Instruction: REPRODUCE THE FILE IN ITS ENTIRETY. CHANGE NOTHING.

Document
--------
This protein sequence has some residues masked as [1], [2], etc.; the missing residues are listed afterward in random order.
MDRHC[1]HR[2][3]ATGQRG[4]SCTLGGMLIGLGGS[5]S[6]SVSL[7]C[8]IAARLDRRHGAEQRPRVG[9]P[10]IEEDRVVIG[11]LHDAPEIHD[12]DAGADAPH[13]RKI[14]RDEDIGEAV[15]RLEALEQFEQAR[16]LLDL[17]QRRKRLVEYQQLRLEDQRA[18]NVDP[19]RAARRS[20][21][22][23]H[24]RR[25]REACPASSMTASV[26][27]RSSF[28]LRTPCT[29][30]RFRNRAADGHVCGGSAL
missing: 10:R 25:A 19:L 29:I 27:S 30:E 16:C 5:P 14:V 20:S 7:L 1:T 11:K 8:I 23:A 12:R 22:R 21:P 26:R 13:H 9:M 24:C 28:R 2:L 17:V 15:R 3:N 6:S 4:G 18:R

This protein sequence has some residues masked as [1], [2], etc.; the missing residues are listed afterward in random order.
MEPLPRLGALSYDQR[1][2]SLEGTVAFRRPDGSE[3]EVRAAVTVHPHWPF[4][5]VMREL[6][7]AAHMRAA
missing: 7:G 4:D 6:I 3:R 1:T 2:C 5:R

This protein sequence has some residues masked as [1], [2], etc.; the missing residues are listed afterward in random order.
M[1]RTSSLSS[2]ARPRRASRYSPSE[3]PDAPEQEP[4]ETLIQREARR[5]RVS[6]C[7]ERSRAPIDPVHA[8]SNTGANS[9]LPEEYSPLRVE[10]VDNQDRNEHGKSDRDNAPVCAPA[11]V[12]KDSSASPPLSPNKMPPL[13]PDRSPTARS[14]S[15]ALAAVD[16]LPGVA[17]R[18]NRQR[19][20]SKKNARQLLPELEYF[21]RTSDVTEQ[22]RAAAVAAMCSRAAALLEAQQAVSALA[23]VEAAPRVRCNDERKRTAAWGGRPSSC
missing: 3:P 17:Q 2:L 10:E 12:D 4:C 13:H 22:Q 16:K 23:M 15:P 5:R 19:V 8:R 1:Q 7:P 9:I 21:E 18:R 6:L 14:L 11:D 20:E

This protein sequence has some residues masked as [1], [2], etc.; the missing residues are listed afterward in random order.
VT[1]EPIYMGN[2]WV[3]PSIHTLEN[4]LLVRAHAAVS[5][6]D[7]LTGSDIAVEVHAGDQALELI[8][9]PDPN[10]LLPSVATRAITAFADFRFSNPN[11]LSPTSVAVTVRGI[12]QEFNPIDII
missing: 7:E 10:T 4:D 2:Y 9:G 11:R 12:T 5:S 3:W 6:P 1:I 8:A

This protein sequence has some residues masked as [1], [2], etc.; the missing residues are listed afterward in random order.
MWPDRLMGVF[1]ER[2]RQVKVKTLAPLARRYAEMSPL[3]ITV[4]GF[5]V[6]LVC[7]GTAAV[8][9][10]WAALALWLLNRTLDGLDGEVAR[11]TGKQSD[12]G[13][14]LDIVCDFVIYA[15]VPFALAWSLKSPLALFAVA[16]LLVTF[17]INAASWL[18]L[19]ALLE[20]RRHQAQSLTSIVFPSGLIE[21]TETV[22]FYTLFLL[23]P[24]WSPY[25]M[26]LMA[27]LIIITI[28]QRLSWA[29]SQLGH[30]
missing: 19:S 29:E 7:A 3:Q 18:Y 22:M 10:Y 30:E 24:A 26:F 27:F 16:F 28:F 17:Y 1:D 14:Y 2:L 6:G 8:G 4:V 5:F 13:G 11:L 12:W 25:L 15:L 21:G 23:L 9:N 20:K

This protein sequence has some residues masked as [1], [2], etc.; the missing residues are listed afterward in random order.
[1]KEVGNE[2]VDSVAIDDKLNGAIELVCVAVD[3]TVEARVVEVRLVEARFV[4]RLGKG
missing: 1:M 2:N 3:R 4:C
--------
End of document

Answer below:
This protein sequence has some residues masked as [1], [2], etc.; the missing residues are listed afterward in random order.
MDRHC[1]HR[2][3]ATGQRG[4]SCTLGGMLIGLGGS[5]S[6]SVSL[7]C[8]IAARLDRRHGAEQRPRVG[9]P[10]IEEDRVVIG[11]LHDAPEIHD[12]DAGADAPH[13]RKI[14]RDEDIGEAV[15]RLEALEQFEQAR[16]LLDL[17]QRRKRLVEYQQLRLEDQRA[18]NVDP[19]RAARRS[20][21][22][23]H[24]RR[25]REACPASSMTASV[26][27]RSSF[28]LRTPCT[29][30]RFRNRAADGHVCGGSAL
missing: 10:R 25:A 19:L 29:I 27:S 30:E 16:C 5:P 14:V 20:S 7:L 1:T 11:K 8:I 23:A 12:R 22:R 21:P 26:R 13:H 9:M 24:C 28:R 2:L 17:V 15:R 3:N 6:S 4:G 18:R

This protein sequence has some residues masked as [1], [2], etc.; the missing residues are listed afterward in random order.
MEPLPRLGALSYDQR[1][2]SLEGTVAFRRPDGSE[3]EVRAAVTVHPHWPF[4][5]VMREL[6][7]AAHMRAA
missing: 7:G 4:D 6:I 3:R 1:T 2:C 5:R

This protein sequence has some residues masked as [1], [2], etc.; the missing residues are listed afterward in random order.
M[1]RTSSLSS[2]ARPRRASRYSPSE[3]PDAPEQEP[4]ETLIQREARR[5]RVS[6]C[7]ERSRAPIDPVHA[8]SNTGANS[9]LPEEYSPLRVE[10]VDNQDRNEHGKSDRDNAPVCAPA[11]V[12]KDSSASPPLSPNKMPPL[13]PDRSPTARS[14]S[15]ALAAVD[16]LPGVA[17]R[18]NRQR[19][20]SKKNARQLLPELEYF[21]RTSDVTEQ[22]RAAAVAAMCSRAAALLEAQQAVSALA[23]VEAAPRVRCNDERKRTAAWGGRPSSC
missing: 3:P 17:Q 2:L 10:E 12:D 4:C 13:H 22:Q 16:K 23:M 15:P 5:R 19:V 8:R 1:Q 7:P 9:I 21:E 18:R 6:L 14:L 11:D 20:E

This protein sequence has some residues masked as [1], [2], etc.; the missing residues are listed afterward in random order.
VT[1]EPIYMGN[2]WV[3]PSIHTLEN[4]LLVRAHAAVS[5][6]D[7]LTGSDIAVEVHAGDQALELI[8][9]PDPN[10]LLPSVATRAITAFADFRFSNPN[11]LSPTSVAVTVRGI[12]QEFNPIDII
missing: 7:E 10:T 4:D 2:Y 9:G 11:R 12:T 5:S 3:W 6:P 1:I 8:A

This protein sequence has some residues masked as [1], [2], etc.; the missing residues are listed afterward in random order.
MWPDRLMGVF[1]ER[2]RQVKVKTLAPLARRYAEMSPL[3]ITV[4]GF[5]V[6]LVC[7]GTAAV[8][9][10]WAALALWLLNRTLDGLDGEVAR[11]TGKQSD[12]G[13][14]LDIVCDFVIYA[15]VPFALAWSLKSPLALFAVA[16]LLVTF[17]INAASWL[18]L[19]ALLE[20]RRHQAQSLTSIVFPSGLIE[21]TETV[22]FYTLFLL[23]P[24]WSPY[25]M[26]LMA[27]LIIITI[28]QRLSWA[29]SQLGH[30]
missing: 19:S 29:E 7:A 3:Q 18:Y 22:M 10:Y 30:E 24:A 26:F 27:F 16:F 28:F 17:Y 1:D 14:Y 2:L 6:G 8:G 4:V 5:F 13:G 11:L 12:W 25:L 15:L 21:G 23:L 9:N 20:K

This protein sequence has some residues masked as [1], [2], etc.; the missing residues are listed afterward in random order.
[1]KEVGNE[2]VDSVAIDDKLNGAIELVCVAVD[3]TVEARVVEVRLVEARFV[4]RLGKG
missing: 1:M 2:N 3:R 4:C